Saturday, January 20, 2007

Woman helps out the visually impaired

Janet Dylla is in the business of helping people make the most of what they have.
She started Desert Low Vision Services in 1999 because she had experience in the field and wanted to continue to help those with vision impairment.

She serves about 500 clients a year, many of whom are legally blind, but she can help them read a newspaper and do other daily tasks. She said visitors to her office range in age from 5 to 108. Although she does some radio advertising, most of her clients come by referral from eye doctors and by word of mouth, she added.

Her mission, she said, is to help make people "more independent at home, more functional at work and more successful in school."

The business was a logical choice for her since she had long been interested in nursing and rehabilitation. She ran the eye center at St. Joseph's Hospital until it closed in the late '90s.
At her small office, she showed a visitor a device that looks like a scanner that can put text from a book up on a screen in large type while the book is read aloud in a pleasant human voice _ your choice of American, British or Australian English and several other languages. The device, which sells for about $2,800, comes with 40 public-domain book titles by authors such as Zane Grey, Mark Twain and Jules Verne.

A small retail area of her office has products such as phones, clocks and TV remotes with extra-large numerals, talking scales, tape measures that can be read by touch and Monopoly games in Braille.

Helping with product selection is her purchasing manager, Tom Northrop, who also happens to be her husband.

Northrop helps define the mission of the business, Dylla said, which is to help clients maintain hope and a positive attitude. Northrop is legally blind and was told as a graduate student in 1978, when visiting a doctor about vision complaints, to just "get a dog and learn Braille." He said he was so angry at the time that he just drove himself home, safely as it turned out.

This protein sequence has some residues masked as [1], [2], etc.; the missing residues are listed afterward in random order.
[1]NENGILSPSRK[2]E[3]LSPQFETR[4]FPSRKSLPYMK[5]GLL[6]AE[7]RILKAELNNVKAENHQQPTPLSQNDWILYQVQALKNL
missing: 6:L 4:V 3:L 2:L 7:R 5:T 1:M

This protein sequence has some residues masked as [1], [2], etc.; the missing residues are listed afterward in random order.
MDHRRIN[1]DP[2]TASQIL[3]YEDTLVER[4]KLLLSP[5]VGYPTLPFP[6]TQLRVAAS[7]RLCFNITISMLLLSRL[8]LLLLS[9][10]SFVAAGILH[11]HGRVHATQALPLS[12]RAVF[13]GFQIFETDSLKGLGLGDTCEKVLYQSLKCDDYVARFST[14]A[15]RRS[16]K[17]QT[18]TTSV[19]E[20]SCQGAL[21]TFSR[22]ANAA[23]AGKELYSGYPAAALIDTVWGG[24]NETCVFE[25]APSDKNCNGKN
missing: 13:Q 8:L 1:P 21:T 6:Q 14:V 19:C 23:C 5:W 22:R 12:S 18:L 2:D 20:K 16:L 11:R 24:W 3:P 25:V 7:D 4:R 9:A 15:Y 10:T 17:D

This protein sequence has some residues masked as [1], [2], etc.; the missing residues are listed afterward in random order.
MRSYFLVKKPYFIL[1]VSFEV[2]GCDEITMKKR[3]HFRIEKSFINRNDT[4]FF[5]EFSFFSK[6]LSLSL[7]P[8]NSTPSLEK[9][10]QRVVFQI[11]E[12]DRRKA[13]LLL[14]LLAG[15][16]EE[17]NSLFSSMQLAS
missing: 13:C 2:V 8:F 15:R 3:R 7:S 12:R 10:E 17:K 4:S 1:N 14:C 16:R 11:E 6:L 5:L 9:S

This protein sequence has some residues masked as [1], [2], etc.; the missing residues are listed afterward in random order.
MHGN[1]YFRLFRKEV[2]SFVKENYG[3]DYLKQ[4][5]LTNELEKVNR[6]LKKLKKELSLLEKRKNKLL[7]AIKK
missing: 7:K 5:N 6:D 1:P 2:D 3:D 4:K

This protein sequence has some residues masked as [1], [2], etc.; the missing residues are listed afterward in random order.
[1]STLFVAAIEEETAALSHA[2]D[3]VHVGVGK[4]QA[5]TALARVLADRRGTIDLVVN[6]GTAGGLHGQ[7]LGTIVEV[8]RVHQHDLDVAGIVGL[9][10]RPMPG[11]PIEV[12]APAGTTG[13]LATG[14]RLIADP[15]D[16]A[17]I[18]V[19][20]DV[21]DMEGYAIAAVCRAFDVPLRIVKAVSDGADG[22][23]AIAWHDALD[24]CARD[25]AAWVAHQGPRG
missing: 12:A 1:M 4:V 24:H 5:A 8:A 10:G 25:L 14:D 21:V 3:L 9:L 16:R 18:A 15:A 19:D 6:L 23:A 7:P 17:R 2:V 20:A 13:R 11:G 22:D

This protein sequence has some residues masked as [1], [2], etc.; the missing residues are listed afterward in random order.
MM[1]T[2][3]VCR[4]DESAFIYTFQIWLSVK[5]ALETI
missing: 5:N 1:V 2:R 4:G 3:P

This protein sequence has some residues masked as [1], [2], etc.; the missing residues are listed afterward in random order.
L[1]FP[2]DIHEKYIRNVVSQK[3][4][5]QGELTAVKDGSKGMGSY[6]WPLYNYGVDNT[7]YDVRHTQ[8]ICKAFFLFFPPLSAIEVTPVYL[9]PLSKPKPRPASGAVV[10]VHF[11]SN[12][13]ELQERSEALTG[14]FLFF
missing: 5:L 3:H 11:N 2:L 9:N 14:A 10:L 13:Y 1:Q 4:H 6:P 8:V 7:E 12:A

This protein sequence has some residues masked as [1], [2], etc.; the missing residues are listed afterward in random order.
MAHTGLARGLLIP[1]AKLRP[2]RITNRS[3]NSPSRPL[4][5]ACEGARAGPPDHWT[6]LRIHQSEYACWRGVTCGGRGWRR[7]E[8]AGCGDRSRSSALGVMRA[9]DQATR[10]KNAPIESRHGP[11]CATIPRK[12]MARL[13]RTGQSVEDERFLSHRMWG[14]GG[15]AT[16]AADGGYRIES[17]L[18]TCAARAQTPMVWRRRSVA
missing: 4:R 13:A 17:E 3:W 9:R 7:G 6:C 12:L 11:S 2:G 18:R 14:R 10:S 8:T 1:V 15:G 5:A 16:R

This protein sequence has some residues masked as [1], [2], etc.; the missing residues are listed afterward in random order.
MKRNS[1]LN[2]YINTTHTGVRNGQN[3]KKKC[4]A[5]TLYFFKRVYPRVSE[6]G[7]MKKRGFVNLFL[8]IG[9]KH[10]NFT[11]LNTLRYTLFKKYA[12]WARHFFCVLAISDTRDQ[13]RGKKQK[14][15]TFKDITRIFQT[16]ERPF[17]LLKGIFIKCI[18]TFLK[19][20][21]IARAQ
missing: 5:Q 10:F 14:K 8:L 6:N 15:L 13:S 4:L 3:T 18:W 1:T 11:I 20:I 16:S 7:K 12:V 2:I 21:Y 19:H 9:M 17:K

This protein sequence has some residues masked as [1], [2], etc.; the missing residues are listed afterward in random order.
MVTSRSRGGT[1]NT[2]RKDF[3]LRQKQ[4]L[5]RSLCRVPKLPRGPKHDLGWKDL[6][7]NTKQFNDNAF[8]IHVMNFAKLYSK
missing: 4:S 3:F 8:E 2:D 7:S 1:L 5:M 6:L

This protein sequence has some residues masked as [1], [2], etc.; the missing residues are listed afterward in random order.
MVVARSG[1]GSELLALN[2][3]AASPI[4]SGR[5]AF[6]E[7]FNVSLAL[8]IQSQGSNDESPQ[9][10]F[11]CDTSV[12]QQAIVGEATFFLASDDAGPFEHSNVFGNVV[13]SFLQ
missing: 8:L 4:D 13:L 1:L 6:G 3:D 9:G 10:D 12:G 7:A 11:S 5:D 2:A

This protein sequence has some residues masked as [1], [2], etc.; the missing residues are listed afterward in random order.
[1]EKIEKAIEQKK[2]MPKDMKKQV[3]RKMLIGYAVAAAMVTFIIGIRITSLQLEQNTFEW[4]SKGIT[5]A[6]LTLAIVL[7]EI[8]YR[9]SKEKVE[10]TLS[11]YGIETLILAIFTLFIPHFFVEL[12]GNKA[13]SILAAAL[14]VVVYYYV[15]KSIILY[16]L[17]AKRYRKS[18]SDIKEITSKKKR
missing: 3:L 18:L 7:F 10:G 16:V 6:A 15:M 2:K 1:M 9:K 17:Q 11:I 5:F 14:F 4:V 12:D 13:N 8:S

Now, Dylla wants to help clients "use their remaining vision in the best way possible" using available tools and techniques.

She dismissed a question about profitability of the business and answered simply, "We make a living."

Satisfaction for Dylla comes from clients who return for more help as they adapt to vision impairment, she said.

One of those clients, Karen Conant, said she has gotten several kinds of visual aids from Dylla's office over the years.

"If it wasn't for some of the things I get there, I couldn't do my job," said Conant, who is legally blind and a clerk in a government office in downtown Tucson.

Dylla noted that many people are involved in helping her clients.

"We are a small piece of vision rehabilitation," she said.

Doctors, optometrists, counselors and other professionals help the visually impaired and blind, she added.

"We are just one step in the process."


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